The other point of Scottish interest is what he didn’t do for the struggling oil and gas industry.  He was expected to announce another tax cut to boost exploration and production but instead he’s just set up an expert panel to look at the issue.  Meanwhile his Treasury experts are telling him that revenues from North Sea oil and gas are set to fall from £7.3bn to £4.6bn over the next five years.

This news has thrown the politicians into their usual spin. The Conservatives have claimed it should end all prospect of Scotland becoming independent. The SNP admit that they can no longer make oil wealth a central plank of their argument as they contemplate a second referendum on independence. And that contemplation became more real this week with Ms Sturgeon suggesting that the autumn of 2018 might be good time to hold another referendum when the deal on Britain leaving the EU is revealed in all its horror.

John Swinney, her deputy, had a busy week. He stood in for her at First Minister’s Questions at Holyrood on Thursday while she was in London at the Armed Forces commemoration.  He spent most of his time fighting off those claims about North Sea revenues.  But he also had to announce the postponement of his controversial scheme for a “named person” or official guardian for every child.

It’s run up against a court ruling that it infringes the right to family life. The awkward issue seems to be the sharing of confidential information between official agencies such as the school, the social work department, the health service and the police. He has now gone back to the drawing board and it may be that he has to settle for information-sharing only when the family agrees to it, or in exceptional cases.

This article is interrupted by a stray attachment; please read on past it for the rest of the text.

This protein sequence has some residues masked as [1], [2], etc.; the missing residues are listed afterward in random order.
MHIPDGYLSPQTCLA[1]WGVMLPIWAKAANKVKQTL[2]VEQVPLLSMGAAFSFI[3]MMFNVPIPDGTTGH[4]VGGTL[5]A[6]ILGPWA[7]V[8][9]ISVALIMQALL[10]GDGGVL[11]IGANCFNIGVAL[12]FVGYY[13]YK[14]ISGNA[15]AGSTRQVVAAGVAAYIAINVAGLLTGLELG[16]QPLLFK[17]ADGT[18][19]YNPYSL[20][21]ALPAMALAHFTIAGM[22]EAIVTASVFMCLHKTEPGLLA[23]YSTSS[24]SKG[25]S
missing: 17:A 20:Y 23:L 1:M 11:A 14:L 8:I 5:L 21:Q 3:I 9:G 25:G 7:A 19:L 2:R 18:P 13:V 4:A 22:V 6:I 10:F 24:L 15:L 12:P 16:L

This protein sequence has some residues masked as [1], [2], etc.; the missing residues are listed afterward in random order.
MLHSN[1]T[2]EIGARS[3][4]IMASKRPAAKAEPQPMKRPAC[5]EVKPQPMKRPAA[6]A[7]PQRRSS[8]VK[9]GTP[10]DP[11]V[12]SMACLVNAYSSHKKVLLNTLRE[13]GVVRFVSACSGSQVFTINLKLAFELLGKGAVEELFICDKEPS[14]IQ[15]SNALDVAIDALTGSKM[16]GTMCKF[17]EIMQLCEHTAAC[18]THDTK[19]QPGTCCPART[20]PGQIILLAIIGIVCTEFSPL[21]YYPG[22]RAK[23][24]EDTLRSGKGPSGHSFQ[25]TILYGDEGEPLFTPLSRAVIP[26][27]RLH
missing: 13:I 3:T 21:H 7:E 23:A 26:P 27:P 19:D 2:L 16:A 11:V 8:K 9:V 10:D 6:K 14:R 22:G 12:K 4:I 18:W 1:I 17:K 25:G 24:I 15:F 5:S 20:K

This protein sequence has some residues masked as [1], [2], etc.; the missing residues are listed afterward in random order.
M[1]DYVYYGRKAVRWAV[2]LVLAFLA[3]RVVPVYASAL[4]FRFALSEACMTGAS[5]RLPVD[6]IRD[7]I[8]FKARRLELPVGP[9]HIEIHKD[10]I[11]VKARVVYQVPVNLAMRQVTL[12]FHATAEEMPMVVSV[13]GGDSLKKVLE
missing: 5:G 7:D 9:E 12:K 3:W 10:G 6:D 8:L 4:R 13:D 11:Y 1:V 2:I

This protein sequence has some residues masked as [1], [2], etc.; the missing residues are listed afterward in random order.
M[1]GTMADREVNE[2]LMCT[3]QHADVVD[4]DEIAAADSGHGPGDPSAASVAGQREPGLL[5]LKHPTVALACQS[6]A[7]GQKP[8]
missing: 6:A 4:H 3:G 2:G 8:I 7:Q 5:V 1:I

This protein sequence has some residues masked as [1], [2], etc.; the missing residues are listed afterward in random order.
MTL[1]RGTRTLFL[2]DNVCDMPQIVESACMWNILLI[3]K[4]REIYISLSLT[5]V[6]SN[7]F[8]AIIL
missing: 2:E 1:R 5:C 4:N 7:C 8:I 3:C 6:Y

In a welcome distraction from our human problems, a frisky hump-backed whale has been entertaining us with spectacular leaps from the water not 150 yards from the shore at Kinghorn in Fife.  The show lasted five or six hours and was captured on camera by a local shopkeeper. He said the creature had been in the Firth of Forth for the past month.  Hump-backed whales have made something of a comeback in recent years, but they are not often found in British waters. They are known for their mating songs, which can be heard up to 18 miles away.

Finally, this year’s International Women’s Day, on Wednesday, introduced me to a new Scottish heroine, Mary Macarthur.  A blue plaque was unveiled in her memory on the house in Golders Green in London where she lived with her Scottish socialist husband William Crawford Anderson.  She was born in Glasgow in 1880, the daughter of a wealthy draper. But she soon became the secretary of the local Shop Assistants Union and a keen Suffragette. She led a successful strike by women chain-makers in London in 1909 and eventually became general secretary of the Women’s Trade Union League.

“And some there be which have no memorial” remarked the writer of  Ecclesiasticus as long ago as 175 BC.  And it is still so.

Benjamin Franklin and Mary Macarthur achieved great things but my old neighbour across the road has not been forgotten either.